Two days of hot dry Santa Ana winds expected; showers possible later next week.
After a relatively dry summer, fire danger will be at extreme levels during the next few days across Southern California as a two-day wind event is expected, beginning today.
The first major Santa Ana wind event of the season had begun as of Friday morning due to a combination of steep pressure gradients both at the surface and aloft, generating hot dry offshore winds, with single-digit relative humidities in the making.
Widespread east to northeast winds in the 30 to 40 mph range with some gusts upwards of 65 mph in higher terrain should develop and continue before decreasing early Sunday.
Because conditions aloft are relatively warm, compressional heating will boost surface temperatures into the low 90s Friday and Saturday in Los Angeles. Coastal areas will be as warm as or warmer than inland valley and desert locations for a few days due to their lower elevation.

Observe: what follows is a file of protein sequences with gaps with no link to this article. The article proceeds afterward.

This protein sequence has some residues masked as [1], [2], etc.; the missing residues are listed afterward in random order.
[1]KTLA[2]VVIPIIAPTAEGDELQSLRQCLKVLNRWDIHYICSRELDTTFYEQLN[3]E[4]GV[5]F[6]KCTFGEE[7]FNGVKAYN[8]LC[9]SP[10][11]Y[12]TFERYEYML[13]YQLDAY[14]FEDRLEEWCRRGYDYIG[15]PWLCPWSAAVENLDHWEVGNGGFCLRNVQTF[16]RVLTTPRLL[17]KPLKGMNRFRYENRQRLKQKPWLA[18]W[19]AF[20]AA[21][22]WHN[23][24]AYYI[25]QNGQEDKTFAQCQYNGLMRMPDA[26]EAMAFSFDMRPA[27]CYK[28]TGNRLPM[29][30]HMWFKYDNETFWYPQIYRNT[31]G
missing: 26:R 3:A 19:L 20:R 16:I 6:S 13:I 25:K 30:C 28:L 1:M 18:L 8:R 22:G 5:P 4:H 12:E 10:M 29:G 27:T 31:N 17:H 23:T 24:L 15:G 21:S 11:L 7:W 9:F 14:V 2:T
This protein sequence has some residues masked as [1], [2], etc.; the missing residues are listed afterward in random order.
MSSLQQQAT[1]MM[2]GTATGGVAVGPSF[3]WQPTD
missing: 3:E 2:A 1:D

A combination of red flag fire warnings, high wind warnings and wind advisories in effect for essentially all Southern California desert, mountain and coastal areas from Santa Barbara to San Diego except for a narrow strip along the coast from about San Clemente south to the Mexican border. The strongest winds are expected in the usual windy locations, including the western San Fernando Valley, and near and below Cajon Pass.
Winds are forecast to reach peak intensity during the day Friday across western San Bernardino county with additional peak periods early Saturday and again and possibly Sunday morning.
Operation of high profile vehicles may be difficult and some blowing dust is possible along interstates 5, 10, 15, and highways 60, 91, 210, and 215.
Latest model runs increasingly now suggest an upper level low may bring showers into Los Angeles and vicinity late next Wednesday into Thursday.